"What's our influencer strategy?" is the question on every CMO's mind today and how to implement an influencer program is still a major challenge to most marketing departments. With 84% of influencer research being carried out manually¹, marketers run into hurdles when attempting to identify influencers, engage with them, and measure the impact on their brands².
Too often marketers succumb to the temptation of "influencer marketing at the push of a button". Paying for influence online is such an enticing proposition for a marketer who is used to buying media and eager to please a demanding CMO. As it's often the case though, if it sounds too good to be true, it probably is...
Vendors that propose and promote a shortcut to influencer marketing nirvana are not doing this in good faith. Since the days of Klout, we know that the pay-for-influence playbook with these opt-in networks simply does not work and further delays the essential development of an influencer program based on business impact and long-term relationships with key influencers.
We’re here to set things straight. What’s an opt-in network? Who participates? How do these methods differ from authentic influence? Why are credibility and trust more important than ever?
Here is why easy types of influence won’t give your brand the authenticity it craves.
Brands partner with opt-in networks because they provide an influencer-for-hire marketplace based on an individual's network size. Here is the catch: when you focus on reach, you’re just adding to the noise. Deep down inside, you know that bloggers dishing out coupons or raving about your product on Monday before raving about your competitors on Tuesday can't be viewed as genuine and don't yield any influence. Yet that's what you're getting pitched by these networks. Wouldn’t you rather build an authentic relationship instead of paying for brand mentions?
To start healing, we, as marketers, must reassert the proper terminology. That way you can spot an easy shortcut when you see one—and think twice about it. For starters, what is the difference between an influencer and a web celebrity? And how should brands involve their influencers in their marketing?
Though commanding, accruing tens or hundreds of thousands of followers in your community does not equate to influence. Influencers get people in their community to take action and change behaviors based on the trust they've earned from that same community.
Influencer Marketing exists to enable brands to connect with influencers (authorities, community opinion leaders) in order to build real relationships and create impact. These relationships should result in the influencer getting to know and appreciate the brand for what it stands for, so they can eventually advocate for it within their community. And do so in an authentic way.
On the flip side, endorsement marketing gets (micro or macro) celebrities to endorse your product or campaign. At Traackr, we’re not huge fans of endorsement marketing but we respect that it may work for some brands seeking to flood the market with brand recognition; what we know though is that by mislabeling endorsement marketing, providers misrepresent what they can do for brands and then brands overpay for reach.
While paid endorsements are meant to be seen by and reach as many people as possible, this form of marketing will lose points when it comes to interaction. Traditional media is so oversaturated with messages that it becomes easy to tune them out. People crave engagement: they expect brands to communicate with them, not preach. Influencer marketing reaches potential customers where they are (existing networks), from a voice they trust (the influencer), and puts them in control (content generates conversations good enough to share). Influencers provide better content, higher brand affinity, and intelligently targeted reach.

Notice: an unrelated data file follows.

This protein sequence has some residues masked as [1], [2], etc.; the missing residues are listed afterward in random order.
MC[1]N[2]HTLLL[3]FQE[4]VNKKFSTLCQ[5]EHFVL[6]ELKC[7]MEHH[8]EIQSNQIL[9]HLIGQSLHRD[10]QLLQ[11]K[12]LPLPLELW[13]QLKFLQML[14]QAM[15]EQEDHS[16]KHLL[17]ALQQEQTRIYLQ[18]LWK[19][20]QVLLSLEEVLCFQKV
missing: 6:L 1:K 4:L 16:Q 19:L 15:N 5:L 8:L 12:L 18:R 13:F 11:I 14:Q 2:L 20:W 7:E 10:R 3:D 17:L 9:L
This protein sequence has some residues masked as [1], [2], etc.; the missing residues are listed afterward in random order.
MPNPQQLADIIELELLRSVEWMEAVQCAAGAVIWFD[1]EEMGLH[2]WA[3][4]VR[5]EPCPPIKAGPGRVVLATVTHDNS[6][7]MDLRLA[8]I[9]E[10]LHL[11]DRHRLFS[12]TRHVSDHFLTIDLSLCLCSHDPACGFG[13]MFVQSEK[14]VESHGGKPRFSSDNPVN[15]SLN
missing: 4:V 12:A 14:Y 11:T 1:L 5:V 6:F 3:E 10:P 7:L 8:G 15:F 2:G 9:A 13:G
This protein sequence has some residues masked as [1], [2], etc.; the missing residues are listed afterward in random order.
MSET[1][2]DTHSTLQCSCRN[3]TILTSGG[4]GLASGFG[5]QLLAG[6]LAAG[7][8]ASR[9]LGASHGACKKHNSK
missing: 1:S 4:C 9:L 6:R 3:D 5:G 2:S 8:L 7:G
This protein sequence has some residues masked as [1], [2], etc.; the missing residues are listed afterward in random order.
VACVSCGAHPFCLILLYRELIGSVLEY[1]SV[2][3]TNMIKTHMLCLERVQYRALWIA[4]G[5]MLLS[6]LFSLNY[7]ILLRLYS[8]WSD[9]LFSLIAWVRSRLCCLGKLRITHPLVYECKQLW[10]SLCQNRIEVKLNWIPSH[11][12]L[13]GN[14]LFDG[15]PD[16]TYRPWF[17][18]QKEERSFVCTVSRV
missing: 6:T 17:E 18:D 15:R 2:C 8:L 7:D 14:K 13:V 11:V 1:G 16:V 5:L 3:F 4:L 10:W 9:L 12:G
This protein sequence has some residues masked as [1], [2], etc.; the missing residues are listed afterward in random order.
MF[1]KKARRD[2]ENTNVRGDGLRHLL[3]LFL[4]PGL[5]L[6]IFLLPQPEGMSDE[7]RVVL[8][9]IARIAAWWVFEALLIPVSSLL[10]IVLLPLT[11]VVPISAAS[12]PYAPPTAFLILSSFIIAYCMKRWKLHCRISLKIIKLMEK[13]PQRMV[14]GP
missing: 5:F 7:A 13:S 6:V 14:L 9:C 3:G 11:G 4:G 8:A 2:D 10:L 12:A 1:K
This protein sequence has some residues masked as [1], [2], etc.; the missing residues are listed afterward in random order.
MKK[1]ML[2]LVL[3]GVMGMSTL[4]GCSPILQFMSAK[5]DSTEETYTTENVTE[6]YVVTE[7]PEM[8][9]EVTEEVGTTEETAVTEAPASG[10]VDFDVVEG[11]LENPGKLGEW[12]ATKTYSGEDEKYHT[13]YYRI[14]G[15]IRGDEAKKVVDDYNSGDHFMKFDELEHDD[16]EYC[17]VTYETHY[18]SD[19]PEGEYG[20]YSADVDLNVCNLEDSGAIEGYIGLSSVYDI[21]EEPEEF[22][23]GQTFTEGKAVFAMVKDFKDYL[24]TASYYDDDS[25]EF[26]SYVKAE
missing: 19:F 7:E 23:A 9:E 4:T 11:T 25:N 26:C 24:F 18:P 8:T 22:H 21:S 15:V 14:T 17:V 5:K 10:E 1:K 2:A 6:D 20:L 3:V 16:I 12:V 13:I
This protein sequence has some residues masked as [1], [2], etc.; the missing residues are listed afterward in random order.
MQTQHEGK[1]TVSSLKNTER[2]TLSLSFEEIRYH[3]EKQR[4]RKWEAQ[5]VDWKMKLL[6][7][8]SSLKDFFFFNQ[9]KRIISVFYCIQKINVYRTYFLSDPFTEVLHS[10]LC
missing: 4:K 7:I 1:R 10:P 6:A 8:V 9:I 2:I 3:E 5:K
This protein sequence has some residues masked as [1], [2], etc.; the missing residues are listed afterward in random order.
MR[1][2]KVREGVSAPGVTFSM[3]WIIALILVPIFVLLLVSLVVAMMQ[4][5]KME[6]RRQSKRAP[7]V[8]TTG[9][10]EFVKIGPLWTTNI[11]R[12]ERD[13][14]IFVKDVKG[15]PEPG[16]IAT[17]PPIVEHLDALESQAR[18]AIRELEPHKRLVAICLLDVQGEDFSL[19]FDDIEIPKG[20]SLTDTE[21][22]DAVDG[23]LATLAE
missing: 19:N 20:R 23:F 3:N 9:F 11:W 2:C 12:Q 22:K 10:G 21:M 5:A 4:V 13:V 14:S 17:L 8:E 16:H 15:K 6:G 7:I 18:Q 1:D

In fact, word-of-mouth has become the most lucrative currency of influence. A 2013 Nielsen Global survey states that 84 percent of worldwide consumers will take action based on the reviews and recommendations of trusted sources above all other forms of advertising. Credibility and trust are more important than ever when trying to sell more products. Perhaps due to an overexposure of traditional commercial advertising, consumers are able to sort out the real from the fake, and may feel that the brand or influencer is not trustworthy when partnering for profit. According to Forbes, 43% of millennials rank authenticity over content.
According to a recent survey from a digital agency, influencer campaigns earn “$6.85 in earned media value for every $1.00 of paid media.” In addition, when specific case studies were analyzed, researchers found a 10% increase in WOM (off and online) translated into a sales lifts between 0.2 – 1.5%. [MarketShare/ Keller Fay Group] Translation? Creating a long-term, scalable influencer marketing strategy will pay off. But only if you do it right.
A significant number of competitive companies are leveraging authentic Influencer Marketing programs--and yielding results. Take a look at the following success stories, including Travelocity, Orange, Tesla, and WineWorld. All of these companies are in the process of building or have built what we at Traackr describe as 'always-on' Influencer Marketing programs.
Hopefully we’ve helped to clear up any confusion you’ve had about influencer marketing. The brands that will earn a competitive edge are the ones focused on authenticity. And there’s nothing authentic about paying for reach, whether it’s with an opt-in network or a celebrity.
Want to learn more about getting ahead with the right kind of influencer marketing? Take the next steps in honing your influencer marketing skills. Visit the Academy of Influencer Marketing and take our comprehensive course – it’s free!